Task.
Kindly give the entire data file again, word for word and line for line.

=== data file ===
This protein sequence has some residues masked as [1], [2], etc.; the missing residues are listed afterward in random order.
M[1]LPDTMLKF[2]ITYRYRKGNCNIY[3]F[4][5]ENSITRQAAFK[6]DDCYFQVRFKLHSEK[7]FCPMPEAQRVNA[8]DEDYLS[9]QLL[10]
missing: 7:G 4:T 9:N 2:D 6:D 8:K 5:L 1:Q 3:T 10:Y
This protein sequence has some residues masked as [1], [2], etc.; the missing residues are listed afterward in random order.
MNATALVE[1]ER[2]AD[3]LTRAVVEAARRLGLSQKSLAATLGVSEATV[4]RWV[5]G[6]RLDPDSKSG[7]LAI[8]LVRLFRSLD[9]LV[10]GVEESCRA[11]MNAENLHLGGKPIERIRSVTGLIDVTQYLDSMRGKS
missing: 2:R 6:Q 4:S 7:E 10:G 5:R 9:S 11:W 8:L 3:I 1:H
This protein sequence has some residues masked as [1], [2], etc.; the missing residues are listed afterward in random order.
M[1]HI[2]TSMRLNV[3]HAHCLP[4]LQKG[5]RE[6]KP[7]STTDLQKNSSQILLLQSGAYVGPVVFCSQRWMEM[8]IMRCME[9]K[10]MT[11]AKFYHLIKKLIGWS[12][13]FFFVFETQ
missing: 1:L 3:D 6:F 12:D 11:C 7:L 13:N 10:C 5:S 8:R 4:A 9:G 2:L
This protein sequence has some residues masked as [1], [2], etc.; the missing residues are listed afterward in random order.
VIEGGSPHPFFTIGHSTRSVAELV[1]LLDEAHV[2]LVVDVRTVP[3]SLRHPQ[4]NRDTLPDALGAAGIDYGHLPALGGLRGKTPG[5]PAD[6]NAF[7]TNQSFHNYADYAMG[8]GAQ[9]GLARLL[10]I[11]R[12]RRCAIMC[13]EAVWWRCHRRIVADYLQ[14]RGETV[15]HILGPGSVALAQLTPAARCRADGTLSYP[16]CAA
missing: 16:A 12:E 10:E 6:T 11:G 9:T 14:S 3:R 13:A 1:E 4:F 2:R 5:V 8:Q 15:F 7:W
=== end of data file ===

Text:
This protein sequence has some residues masked as [1], [2], etc.; the missing residues are listed afterward in random order.
M[1]LPDTMLKF[2]ITYRYRKGNCNIY[3]F[4][5]ENSITRQAAFK[6]DDCYFQVRFKLHSEK[7]FCPMPEAQRVNA[8]DEDYLS[9]QLL[10]
missing: 7:G 4:T 9:N 2:D 6:D 8:K 5:L 1:Q 3:T 10:Y
This protein sequence has some residues masked as [1], [2], etc.; the missing residues are listed afterward in random order.
MNATALVE[1]ER[2]AD[3]LTRAVVEAARRLGLSQKSLAATLGVSEATV[4]RWV[5]G[6]RLDPDSKSG[7]LAI[8]LVRLFRSLD[9]LV[10]GVEESCRA[11]MNAENLHLGGKPIERIRSVTGLIDVTQYLDSMRGKS
missing: 2:R 6:Q 4:S 7:E 10:G 5:R 9:S 11:W 8:L 3:I 1:H
This protein sequence has some residues masked as [1], [2], etc.; the missing residues are listed afterward in random order.
M[1]HI[2]TSMRLNV[3]HAHCLP[4]LQKG[5]RE[6]KP[7]STTDLQKNSSQILLLQSGAYVGPVVFCSQRWMEM[8]IMRCME[9]K[10]MT[11]AKFYHLIKKLIGWS[12][13]FFFVFETQ
missing: 1:L 3:D 6:F 12:D 11:C 7:L 13:N 10:C 5:S 8:R 4:A 9:G 2:L
This protein sequence has some residues masked as [1], [2], etc.; the missing residues are listed afterward in random order.
VIEGGSPHPFFTIGHSTRSVAELV[1]LLDEAHV[2]LVVDVRTVP[3]SLRHPQ[4]NRDTLPDALGAAGIDYGHLPALGGLRGKTPG[5]PAD[6]NAF[7]TNQSFHNYADYAMG[8]GAQ[9]GLARLL[10]I[11]R[12]RRCAIMC[13]EAVWWRCHRRIVADYLQ[14]RGETV[15]HILGPGSVALAQLTPAARCRADGTLSYP[16]CAA
missing: 16:A 12:E 10:E 6:T 11:G 9:T 14:S 3:R 13:A 1:E 4:F 2:R 5:V 8:Q 15:F 7:W